A Belfast family have spoken of their terror as Typhoon Haiyan hit the Philippines, claiming at least three lives and injuring many others.
Brian Longridge, from the Shankill area, and his wife Mirte were forced to flee their home in the south east Asian country as one of the strongest tropical cyclones to ever hit land battered densely populated areas with winds of up to 200mph.
The storm ripped apart buildings and triggered landslides as it ploughed across the central islands.
Millions of people living in vulnerable areas were forced to seek shelter across 20 provinces, as streets turned in to rivers of debris.
In correspondence to their friend in Belfast, Pastor Jack McKee, Mirte wrote: "We had to flee to Marco Polo, because it said with a storm that strength, a 7m surge would come.
"Our house is 5m high; the whole building shook, and we all cried because we seriously thought we were dying."
The capital Manila has largely avoided damage from the category five superstorm, but elsewhere hundreds of thousands of homes have been damaged and destroyed.
Communications and power are down in many areas and the full extent of the death toll and damage will take weeks to emerge.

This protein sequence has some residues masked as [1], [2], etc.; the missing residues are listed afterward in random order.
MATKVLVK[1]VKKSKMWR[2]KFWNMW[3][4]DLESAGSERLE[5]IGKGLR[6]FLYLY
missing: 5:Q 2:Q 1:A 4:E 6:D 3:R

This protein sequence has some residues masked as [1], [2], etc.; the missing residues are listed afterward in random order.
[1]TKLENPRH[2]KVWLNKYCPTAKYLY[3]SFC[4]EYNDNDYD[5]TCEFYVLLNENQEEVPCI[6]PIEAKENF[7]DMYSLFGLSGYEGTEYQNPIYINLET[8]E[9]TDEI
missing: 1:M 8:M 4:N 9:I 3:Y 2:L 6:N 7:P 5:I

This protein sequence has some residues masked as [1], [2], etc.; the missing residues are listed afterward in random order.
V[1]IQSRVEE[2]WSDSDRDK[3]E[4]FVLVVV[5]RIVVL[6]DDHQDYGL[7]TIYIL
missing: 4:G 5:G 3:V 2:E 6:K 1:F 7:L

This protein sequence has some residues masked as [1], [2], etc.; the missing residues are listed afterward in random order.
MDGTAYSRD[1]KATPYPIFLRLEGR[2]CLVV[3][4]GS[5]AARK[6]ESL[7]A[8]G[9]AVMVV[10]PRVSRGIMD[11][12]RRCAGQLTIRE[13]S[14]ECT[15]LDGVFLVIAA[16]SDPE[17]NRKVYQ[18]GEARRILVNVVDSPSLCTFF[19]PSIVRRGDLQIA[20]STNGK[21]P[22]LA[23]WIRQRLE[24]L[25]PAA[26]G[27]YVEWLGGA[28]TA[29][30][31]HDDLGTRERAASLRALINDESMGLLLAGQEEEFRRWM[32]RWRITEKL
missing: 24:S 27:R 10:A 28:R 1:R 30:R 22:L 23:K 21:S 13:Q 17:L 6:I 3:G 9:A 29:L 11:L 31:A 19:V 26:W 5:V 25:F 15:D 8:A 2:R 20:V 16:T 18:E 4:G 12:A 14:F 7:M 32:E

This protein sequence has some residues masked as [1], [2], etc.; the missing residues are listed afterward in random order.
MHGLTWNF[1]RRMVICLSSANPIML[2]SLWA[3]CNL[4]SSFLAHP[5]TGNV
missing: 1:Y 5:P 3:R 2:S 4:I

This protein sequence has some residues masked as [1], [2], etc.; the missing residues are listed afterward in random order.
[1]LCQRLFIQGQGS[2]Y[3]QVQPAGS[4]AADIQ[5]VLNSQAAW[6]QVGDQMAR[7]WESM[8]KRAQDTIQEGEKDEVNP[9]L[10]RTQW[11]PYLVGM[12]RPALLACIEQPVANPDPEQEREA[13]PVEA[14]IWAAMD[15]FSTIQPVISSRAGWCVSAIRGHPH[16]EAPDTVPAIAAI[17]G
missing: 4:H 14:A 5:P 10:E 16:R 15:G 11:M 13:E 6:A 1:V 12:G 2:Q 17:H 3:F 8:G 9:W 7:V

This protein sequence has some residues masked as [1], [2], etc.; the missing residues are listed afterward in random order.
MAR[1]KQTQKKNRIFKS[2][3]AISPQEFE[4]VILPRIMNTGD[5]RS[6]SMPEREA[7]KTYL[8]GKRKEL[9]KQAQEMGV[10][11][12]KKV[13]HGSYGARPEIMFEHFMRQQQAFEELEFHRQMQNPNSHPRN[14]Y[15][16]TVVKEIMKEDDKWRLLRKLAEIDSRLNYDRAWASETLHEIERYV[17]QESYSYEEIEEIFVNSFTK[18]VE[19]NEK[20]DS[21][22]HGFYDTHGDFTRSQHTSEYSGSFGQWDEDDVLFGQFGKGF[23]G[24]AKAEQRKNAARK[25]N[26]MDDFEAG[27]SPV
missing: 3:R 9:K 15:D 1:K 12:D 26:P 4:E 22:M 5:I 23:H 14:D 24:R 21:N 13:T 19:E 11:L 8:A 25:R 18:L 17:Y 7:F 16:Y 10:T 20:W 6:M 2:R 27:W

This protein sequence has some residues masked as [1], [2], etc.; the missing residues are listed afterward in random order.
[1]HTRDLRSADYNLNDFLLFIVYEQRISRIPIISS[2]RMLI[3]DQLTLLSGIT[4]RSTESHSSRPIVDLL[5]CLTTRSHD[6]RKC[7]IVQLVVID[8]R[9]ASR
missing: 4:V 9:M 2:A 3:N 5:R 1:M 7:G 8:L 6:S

Mr Longridge, a former musician and worship leader at Ballysillan Elim Church – during Pastor Jack McKee's 10 years of ministry there – met his wife, the mother of their three daughters, in Holland.
The couple honeymooned in the Philippines and returned there several years ago to work in leper colonies and with homeless families.
Last night Pastor McKee told the Belfast Telegraph he was relieved his friends were safe.
He said: "On hearing about the size of the storm making its way towards the Philippines I was immediately concerned for the safety of Brian and his family.
"We have stayed in touch as the storm made its way across Cebu where they live.
"We are so delighted that the storm has finally passed and that they are all safe."
The people of the Philippines are used to storms, with more than 20 this year so far.
Typhoon Haiyan is expected to lessen by today as it moves towards the South China Sea, where Vietnam, Laos and China are in its potential path. In 2012 Typhoon Bopha destroyed much of the Philippine southern islands, killing more than 1,100 people.